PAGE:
EASTHAMPTON - Edward Howard Abbe, reaching his goal of making it to 100, Edward calmingly sailed away Thursday, April 16, 2015, catching the Vineyard southwest wind in his beloved Saba.
He was born March 29, 1915, in Syracuse, New York, to Harry Allan Abbe and Elsie Mayhew Peck. After the death of his father in 1919 he and his brother Bill moved to Hampton, Virginia, to live with his maternal grandparents. Ed was sent to The Rectory School in Connecticut, in 1929 and graduated from Kent School in 1934. He received his bachelor's from Yale University in 1938 with a degree in electrical engineering.
He was hired by General Electric before graduation but did not start working until 1939 because of the recession. He had aspired to rise to management level in General Electric but when told he needed to play golf to make it in management, he decided that creating things as an application engineer was more to his liking. He worked for General Electric for 36 years in the industrial control division first in Schenectady, New York, than in Roanoke, Virginia. He received many patents for his designs, retiring at the age of 62 and continued doing consulting work for several more years.
Ed met his wife Gladys Howard in 1938 on the Queen Mary after graduating from Yale. Gladys was going to England to take a summer program at the Royal Academy of Music. They were seated together in the dining room for the whole trip and hit it off. They did manage to meet up for a few days before he returned to the U.S. However, they were not able to actually meet again until almost seven years later, just sending Christmas cards every year. Finally in 1945, Gladys came for a visit and they quickly decided that they wanted to get married. Much to family and friends surprise, they married July 22, 1945, barely five months after their seven year annual correspondence. Daughter Carolyn was born in 1946 and son David was adopted in 1950. Aside from raising a family, they were active members of the communities in Schenectady, Galway, Roanoke, and Oak Bluffs. Together they established group homes for alcoholics, non-profit organizations that gave funds and distributed household items for the disadvantaged. They also served on various boards and charitable groups over the years. Gladys died in 2004 but they enjoyed 59 years of marriage just missing the 60 year mark.
Throughout his life Ed had a love of sailboats, cars and trains. He remembered every car he ever owned lovingly recalling their features and faults retaining all his sales receipts for the vehicles. He also had sailboats from a young age and spent all his summers on Martha's Vineyard, a family tradition since the 1880's. The Vineyard loomed large in his life with sailing, swimming and body surfing on the south shore. He only gave up body surfing at around 87. In 1992 Ed and Gladys moved to the 1933 family cottage in Oak Bluffs. There he restored the gardens and gladly drove visitors around the island regaling them with stories of his youth and the history of the Vineyard. His love of trains also started from a young age with large model trains set ups featured in most of his homes until the 1980's. His love of trains was such that he would go down to the tracks in Schenectady to watch the Century Limited speed by even as an adult.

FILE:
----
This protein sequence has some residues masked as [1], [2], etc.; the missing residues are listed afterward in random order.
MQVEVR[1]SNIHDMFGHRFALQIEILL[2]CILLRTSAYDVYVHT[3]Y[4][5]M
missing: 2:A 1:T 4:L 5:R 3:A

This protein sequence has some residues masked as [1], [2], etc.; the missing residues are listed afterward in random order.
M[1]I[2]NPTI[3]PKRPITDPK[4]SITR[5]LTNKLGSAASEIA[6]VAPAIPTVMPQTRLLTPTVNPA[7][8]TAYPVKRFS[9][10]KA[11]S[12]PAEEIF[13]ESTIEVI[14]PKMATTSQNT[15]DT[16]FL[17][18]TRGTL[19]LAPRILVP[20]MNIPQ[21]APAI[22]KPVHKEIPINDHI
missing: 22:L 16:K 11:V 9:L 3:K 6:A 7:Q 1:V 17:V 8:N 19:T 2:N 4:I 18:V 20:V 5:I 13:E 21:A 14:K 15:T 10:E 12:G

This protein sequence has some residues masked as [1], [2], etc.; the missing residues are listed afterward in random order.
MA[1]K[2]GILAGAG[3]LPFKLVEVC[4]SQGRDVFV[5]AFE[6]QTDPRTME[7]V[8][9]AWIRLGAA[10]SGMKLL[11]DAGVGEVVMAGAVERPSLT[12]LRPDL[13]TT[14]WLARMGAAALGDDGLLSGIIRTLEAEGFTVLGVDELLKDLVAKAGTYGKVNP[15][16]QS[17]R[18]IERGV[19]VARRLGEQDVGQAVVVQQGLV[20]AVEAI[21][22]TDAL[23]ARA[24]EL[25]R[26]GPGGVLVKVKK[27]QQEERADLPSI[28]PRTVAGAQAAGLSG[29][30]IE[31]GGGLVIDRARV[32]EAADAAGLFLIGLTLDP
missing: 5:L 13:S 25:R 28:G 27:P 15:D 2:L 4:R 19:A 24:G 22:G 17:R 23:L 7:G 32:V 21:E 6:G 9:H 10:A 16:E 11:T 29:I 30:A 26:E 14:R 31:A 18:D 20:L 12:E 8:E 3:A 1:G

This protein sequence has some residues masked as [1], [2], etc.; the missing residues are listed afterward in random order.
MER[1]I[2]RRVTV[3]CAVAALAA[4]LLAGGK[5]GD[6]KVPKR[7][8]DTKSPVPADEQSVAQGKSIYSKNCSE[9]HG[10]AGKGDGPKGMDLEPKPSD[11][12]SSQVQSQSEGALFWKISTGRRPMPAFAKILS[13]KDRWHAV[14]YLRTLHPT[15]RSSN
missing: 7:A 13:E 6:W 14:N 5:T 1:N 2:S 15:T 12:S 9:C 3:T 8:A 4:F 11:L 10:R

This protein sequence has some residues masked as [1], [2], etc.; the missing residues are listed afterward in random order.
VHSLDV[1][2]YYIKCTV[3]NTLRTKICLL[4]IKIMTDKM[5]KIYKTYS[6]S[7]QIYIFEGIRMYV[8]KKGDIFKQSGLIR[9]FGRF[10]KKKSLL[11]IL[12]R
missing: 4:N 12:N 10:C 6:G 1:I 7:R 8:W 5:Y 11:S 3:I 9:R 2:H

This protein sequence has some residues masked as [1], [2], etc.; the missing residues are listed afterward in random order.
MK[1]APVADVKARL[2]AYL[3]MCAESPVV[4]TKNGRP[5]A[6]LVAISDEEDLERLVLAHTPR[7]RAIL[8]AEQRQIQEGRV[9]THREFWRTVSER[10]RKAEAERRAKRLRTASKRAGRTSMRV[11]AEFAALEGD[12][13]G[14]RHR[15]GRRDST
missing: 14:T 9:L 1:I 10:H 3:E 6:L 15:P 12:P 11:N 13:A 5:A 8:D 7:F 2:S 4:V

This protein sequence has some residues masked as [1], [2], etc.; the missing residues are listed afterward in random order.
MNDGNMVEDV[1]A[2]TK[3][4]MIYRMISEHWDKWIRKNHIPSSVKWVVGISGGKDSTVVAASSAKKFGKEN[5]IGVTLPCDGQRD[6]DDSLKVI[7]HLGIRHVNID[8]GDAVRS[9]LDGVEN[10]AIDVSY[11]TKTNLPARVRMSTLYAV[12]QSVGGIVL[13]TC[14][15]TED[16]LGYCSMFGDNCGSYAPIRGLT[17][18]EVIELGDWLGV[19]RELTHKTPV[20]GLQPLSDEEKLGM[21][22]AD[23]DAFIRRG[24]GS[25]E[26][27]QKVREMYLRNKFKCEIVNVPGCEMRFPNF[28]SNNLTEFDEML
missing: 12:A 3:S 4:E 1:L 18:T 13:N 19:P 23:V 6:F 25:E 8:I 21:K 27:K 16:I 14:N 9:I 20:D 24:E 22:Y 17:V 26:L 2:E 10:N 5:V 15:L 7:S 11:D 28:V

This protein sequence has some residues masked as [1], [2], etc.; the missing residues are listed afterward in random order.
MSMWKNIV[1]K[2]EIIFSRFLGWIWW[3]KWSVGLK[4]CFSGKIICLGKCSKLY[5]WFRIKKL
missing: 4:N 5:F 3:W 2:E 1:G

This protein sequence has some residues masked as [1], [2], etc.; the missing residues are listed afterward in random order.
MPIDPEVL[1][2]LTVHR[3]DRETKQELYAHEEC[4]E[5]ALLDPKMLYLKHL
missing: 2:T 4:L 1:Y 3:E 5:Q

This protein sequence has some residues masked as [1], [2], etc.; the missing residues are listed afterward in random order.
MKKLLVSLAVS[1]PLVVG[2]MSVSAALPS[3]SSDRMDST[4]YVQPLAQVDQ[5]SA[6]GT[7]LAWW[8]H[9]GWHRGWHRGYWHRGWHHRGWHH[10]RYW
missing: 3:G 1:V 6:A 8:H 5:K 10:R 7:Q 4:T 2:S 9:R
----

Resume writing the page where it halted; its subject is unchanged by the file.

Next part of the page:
Music was also a big part of his life and he had a large collection of music starting with big band music from the 30's as well as his special love of organ music, an instrument he valiantly tried to master. But he did play the drums with energy and humor, along with Gladys on the piano, performed at senior centers, schools and hospitals for over 30 years. After Gladys died he still played the drums when ever given a chance. Ed and Gladys also enjoyed traveling together taking over 45 cruises and crossing the continent several times in their motor home. Including one memorable trip to Disney World with their three young grandsons.
Ed was a devoted husband, kind and generous father, grandfather and great-grandfather. He was a true gentlemen with a sense of humor not afraid to be silly enjoying donning his crazy hats or dancing to tiptoe through the tulips. He took each of his grandchildren on trips they will always remember and took great joy and pride in the growing number of great-grandchildren. After Gladys died, Ed decided to organize the family papers dating back to the mid 1800's. With the help of Lisa Lipshires, he wrote three books, one family and personal history, one about Gladys and one about his grandfather. The family papers were donated to the University of Massachusetts library archives.
He was predeceased by his wife Gladys and his brother William. He is survived by his daughter Carolyn and husband Joseph Smith of Easthampton; his son David and wife Cynthia of Tampa, Florida; grandchildren Dakkan Abbe, Jedediah Smith, Nicholas Smith, Britta Newell, Nathan Abbe and their spouses; and six great-grandchildren.
The family would like to thank all the staff at the Lathrop Community in Easthampton for making his life there rich and fulfilling and in the last few years for taking loving care of him. We would especially like to thank his pal and aide Sarah for her devoted care as well as all his wonderful caregivers at Lathrop.
Funeral services will be held Sunday, April 19, at 2 p.m. at St. Phillips Episcopal Church, Easthampton, and a memorial party on the Vineyard, this summer.
In lieu of flowers, gifts can be made to the charity of ones choice.
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Published by Daily Hampshire Gazette on Apr. 18, 2015.